Once we had studied the architecture, it was time to learn how to structure our algorithm and code in such a way so that we could maximise processor utilisation. The upcoming days also provided a hands-on session to us where we could run our codes on the clusters of the SERC Department of IISc. In certain cases, where our computation is always using a predictable section of data, it is indeed satisfying to see all of the n computations getting executed seperately in one go. But, consider a complex situation such as sorting, and things start to take an interesting turn. 


This was the lecture where I learnt most about processors and cores. What if we could make use of multiple threads on just one processor, using multiple cores of our PCs? Most of the applications that we use do make the use of Quad Core or Octa Core Processors, but our naive coded programs usually run on just one core, on a single thread unless we ask the compiler to graciously do it using a library called OpenMP. Processor will have a shared memory (unless otherwise specified) among its many cores and multiple threads updating the same piece of data will give rise to a race condition. So we will need to define a critical section. Yes, a topic borrowed from my Operating System's course. This course was like a flashback test of my previous semesters on many levels.
I think I had the best time during the hands-on session using this library. 


Now comes the real deal. A processor, or a cluster's node can have limited number of cores. But if we are talking about supercomputers, (and also clusters), they have multiple processors. In architecture, groups of processors or cores form a node, and each node has an associated memory with it. If we want to use more processors, they will have a seperate memory. So if a data is updated by one processor, the other processor which might need that updated data cannot access it. Unless, we send that data from one processor to another processor using a network which connects them.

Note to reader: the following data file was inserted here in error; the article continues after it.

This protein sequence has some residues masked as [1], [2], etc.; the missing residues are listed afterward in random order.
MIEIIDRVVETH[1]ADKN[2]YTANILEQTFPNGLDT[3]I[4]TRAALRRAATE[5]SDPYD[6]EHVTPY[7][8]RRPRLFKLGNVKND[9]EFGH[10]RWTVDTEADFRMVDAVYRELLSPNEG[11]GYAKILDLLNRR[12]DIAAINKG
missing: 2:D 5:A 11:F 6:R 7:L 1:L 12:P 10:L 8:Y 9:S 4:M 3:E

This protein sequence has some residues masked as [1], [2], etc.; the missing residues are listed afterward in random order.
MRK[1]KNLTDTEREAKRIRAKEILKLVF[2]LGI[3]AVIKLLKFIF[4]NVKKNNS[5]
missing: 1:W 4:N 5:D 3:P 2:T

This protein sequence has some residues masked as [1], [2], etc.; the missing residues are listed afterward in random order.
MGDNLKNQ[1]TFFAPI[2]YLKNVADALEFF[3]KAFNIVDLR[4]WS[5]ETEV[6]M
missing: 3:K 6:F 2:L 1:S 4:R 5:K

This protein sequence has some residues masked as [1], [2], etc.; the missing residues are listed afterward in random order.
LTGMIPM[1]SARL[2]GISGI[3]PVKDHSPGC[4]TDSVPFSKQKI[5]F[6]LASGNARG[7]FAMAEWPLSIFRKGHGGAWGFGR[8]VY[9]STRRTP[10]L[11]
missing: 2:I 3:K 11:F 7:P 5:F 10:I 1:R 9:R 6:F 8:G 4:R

That, is why we need the Message Passing Interface (MPI). To specify the data that we need to send and the data that we want to receive. It really has a lot of interesting applications, and people who are coding code to be run on multiple processors, that's the thing for you.


We can also use GPUs for accelerating our computations. OpenACC is a library used just for that. With multiple cores using the same memory, it is kind of like OpenMP, except OpenACC directs the compiler to outsource the computations to the GPU attached. I think this topic would be very important for AI/ML enthusiasts, while training models, or while writing internal code to train models.

Introduction to Big Data

Some brief introduction to Big Data and ML topics and how we can use all the above to get better results spurred my inner curiosity towards this amazing field. Anyway, if you're reading this and you have studied Machine Learning, there's not really anything here that you won't know about. And if you're new to the field, there's still I can't tell you much about it :)

Well, that concluded the Workshop, and we finally left the beautiful city of Bangalore with a ton of knowledge and experience with us.

I would like to thank the Supercomputing Education and Research Centre(SERC) for conducting this workshop, and would also like to thank the professors and industry personnel who contributed their time to this. A special thanks to Professor AdityaProfessor Akhila, Professor Yogesh Simmhan and Professor Govindarajan for this amazing workshop. 
We had a great time!